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Derek Jeter is back for 2014, but that doesn't mean Jeter should see the field with consistency. In a perfect world, Jeter would start less than 50 games at shortstop and the rest of the games at designated hitter.

He's a liability in the field at this point, and his overall health should be of the utmost concern. Keeping him in the lineup as the DH would allow the Yankees to benefit from his production, and presumably, his better health.

To play shortstop, Cashman should look no further than Brendan Ryan. A wizard with the glove, Ryan is easily one of the top defensive shortstops in baseball. A middle-infield pairing of Ryan and Cano would create for some exciting plays, and hitters will be hard-pressed to get base knocks up the middle.

Ryan would come cheaply, as it's not often that general managers pay a premium for guys that don't hit particularly well. If he hits .220 or higher, then the Yankees will be getting a bonus.

To play third (presumably in Alex Rodriguez's absence), Jhonny Peralta and Mark Reynolds should be considered. Reynolds will be cheaper and likely more willing to accept a one-year pact, but Peralta is very consistent at the plate and has shortstop-like skills at the hot corner.

Bringing in both of these guys would do wonders for a crippled left side of the infield in 2013.

 

Sign an Outfielder

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The Yankee outfield currently consists of Brett Gardner, Alfonso Soriano, Vernon Wells and Ichiro Suzuki—not to mention young guys like Zoilo Almonte—but an upgrade is certainly in order.

Soriano and Gardner are safe in left field and center field, respectively, but the right field position needs some work. Neither Wells or Ichiro can really be relied upon at this point, and looking to dump one or both this offseason for cheap should be an avenue that Cashman explores.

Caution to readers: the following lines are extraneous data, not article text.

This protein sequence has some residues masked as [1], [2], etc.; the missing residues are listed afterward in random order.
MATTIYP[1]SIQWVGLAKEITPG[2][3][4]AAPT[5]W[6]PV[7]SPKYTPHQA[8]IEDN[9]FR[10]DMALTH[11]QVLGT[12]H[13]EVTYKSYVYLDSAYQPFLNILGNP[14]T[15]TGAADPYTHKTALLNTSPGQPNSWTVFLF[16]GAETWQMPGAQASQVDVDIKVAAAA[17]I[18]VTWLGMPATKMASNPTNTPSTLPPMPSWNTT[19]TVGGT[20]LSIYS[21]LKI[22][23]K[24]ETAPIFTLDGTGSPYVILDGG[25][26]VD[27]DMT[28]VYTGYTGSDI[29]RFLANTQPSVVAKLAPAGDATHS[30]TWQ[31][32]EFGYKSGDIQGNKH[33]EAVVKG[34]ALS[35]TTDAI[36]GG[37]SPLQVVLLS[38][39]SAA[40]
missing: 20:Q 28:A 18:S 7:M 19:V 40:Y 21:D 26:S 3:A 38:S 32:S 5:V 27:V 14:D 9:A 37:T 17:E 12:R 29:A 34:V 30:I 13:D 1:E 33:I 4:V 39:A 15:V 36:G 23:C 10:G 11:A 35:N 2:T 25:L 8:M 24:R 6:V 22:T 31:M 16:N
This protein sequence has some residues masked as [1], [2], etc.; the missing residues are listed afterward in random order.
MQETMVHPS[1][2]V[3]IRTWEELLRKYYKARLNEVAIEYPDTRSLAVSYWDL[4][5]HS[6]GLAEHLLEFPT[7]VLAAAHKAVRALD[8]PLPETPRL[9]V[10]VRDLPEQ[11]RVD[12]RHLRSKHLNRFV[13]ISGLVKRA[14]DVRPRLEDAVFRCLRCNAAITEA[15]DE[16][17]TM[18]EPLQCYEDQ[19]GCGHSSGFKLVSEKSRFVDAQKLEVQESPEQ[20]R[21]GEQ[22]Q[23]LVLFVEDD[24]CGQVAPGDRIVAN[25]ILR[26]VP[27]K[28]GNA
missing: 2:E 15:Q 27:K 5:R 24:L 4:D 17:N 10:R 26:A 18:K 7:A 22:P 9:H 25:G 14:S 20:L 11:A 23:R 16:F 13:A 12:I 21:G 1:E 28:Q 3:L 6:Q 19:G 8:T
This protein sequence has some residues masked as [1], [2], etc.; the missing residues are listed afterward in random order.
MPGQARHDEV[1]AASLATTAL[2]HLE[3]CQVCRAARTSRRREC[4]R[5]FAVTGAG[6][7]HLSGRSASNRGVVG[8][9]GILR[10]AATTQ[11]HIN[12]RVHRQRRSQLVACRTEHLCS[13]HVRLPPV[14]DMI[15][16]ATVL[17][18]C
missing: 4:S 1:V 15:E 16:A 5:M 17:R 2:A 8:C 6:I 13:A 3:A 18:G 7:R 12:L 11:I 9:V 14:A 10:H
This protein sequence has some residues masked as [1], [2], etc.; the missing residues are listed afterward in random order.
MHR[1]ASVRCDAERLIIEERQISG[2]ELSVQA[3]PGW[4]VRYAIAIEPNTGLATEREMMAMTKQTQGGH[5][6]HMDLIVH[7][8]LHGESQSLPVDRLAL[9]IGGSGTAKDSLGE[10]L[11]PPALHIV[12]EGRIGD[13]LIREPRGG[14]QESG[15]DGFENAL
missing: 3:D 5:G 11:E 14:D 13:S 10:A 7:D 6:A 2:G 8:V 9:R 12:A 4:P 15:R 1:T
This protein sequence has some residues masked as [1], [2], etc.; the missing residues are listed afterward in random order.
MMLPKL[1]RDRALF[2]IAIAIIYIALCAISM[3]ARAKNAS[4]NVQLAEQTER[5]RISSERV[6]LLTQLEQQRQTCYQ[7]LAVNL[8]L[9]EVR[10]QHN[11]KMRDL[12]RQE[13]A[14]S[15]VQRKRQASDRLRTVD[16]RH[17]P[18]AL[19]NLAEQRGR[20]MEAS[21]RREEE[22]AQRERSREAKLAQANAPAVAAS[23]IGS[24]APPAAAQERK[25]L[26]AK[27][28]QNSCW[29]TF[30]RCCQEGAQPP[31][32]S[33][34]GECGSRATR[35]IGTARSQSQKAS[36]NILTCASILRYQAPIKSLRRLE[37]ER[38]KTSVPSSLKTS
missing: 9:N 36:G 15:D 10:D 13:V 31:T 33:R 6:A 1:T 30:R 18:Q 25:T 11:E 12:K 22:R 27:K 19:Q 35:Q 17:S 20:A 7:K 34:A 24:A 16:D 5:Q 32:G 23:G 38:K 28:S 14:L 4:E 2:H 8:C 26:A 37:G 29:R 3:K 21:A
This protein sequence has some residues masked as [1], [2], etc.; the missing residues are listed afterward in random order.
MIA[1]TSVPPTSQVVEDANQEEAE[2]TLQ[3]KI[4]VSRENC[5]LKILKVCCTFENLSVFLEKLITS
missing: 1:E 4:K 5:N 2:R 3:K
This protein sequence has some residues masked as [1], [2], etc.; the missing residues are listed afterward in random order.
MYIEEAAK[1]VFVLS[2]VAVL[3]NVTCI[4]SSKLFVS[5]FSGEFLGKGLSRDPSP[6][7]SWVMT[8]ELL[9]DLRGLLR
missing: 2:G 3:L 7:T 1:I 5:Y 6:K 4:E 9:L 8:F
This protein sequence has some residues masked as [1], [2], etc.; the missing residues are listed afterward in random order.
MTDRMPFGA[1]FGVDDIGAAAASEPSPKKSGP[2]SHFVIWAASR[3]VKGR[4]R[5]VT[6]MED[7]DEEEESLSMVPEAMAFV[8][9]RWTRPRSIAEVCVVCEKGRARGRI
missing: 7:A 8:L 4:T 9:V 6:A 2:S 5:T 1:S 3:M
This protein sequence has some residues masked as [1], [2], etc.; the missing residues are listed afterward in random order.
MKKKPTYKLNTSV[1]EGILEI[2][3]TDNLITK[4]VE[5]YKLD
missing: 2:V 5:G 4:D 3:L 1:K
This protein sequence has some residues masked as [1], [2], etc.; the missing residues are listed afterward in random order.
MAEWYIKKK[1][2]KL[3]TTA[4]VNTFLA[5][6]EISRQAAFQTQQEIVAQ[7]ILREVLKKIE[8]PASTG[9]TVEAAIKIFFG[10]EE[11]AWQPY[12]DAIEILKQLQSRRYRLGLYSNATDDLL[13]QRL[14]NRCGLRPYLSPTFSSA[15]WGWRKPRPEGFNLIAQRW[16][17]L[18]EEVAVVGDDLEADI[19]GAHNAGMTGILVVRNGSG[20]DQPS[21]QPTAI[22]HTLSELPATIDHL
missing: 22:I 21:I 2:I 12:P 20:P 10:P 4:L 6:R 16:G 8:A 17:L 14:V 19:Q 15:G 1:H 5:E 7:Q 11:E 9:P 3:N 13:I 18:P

Both Shin-Soo Choo and Carlos Beltran make sense as replacements, though it's not easy to choose between the two. Choo brings a great on-base percentage and strong play in the outfield, whereas Beltran is arguably the top postseason hitter of all-time.

It might come down to the cheaper option for Cashman, and in that case, Beltran could be wearing pinstripes in 2014. Choo will take a long-term contract and likely more AAV (average annual value) than the 36-year-old Beltran.

 

Sign Brian McCann

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To top off the perfect offseason, the Yankees need to sign Brian McCann. Any other catcher wouldn't make the impact that McCann would.

Other catchers like A.J. Pierzynski and Dioner Navarro can not bring to the table the offense and defense that McCann does. Plus, a three or four-year deal for McCann would be the perfect amount of time for prospect Gary Sanchez to make his way to the bigs.

Solidifying the catcher position should be one of the top priorities for Cashman this offseason. Chris Stewart, Austin Romine and J.R. Murphy were sometimes serviceable behind the dish, but they lacked overall consistency and thump in the batter's box.

As a left-handed bat in Yankee Stadium, McCann has 20-plus home run potential. In an offseason that will likely see the Bombers let Curtis Granderson walk, bringing in offense in other areas is important.

McCann would do just that.